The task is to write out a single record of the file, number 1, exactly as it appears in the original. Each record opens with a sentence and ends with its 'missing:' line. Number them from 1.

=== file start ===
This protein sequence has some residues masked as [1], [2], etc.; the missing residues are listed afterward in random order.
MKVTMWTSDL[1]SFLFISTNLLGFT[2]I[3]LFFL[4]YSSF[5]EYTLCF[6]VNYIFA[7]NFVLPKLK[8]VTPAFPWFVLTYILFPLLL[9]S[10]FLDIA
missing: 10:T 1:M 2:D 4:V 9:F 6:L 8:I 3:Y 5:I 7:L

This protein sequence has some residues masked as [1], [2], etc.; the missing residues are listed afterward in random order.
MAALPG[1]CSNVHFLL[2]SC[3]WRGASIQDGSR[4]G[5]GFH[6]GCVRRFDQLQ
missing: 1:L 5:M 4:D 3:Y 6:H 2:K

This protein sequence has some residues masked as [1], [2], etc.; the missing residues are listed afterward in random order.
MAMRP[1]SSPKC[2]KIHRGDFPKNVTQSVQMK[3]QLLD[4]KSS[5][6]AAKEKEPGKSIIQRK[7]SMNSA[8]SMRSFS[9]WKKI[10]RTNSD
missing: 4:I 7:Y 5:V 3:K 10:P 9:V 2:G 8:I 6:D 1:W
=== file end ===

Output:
This protein sequence has some residues masked as [1], [2], etc.; the missing residues are listed afterward in random order.
MKVTMWTSDL[1]SFLFISTNLLGFT[2]I[3]LFFL[4]YSSF[5]EYTLCF[6]VNYIFA[7]NFVLPKLK[8]VTPAFPWFVLTYILFPLLL[9]S[10]FLDIA
missing: 10:T 1:M 2:D 4:V 9:F 6:L 8:I 3:Y 5:I 7:L